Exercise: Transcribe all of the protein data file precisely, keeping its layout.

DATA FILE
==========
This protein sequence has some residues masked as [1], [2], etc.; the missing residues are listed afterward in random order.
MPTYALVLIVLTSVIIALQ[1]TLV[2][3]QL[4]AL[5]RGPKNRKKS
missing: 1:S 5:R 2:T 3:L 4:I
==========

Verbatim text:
This protein sequence has some residues masked as [1], [2], etc.; the missing residues are listed afterward in random order.
MPTYALVLIVLTSVIIALQ[1]TLV[2][3]QL[4]AL[5]RGPKNRKKS
missing: 1:S 5:R 2:T 3:L 4:I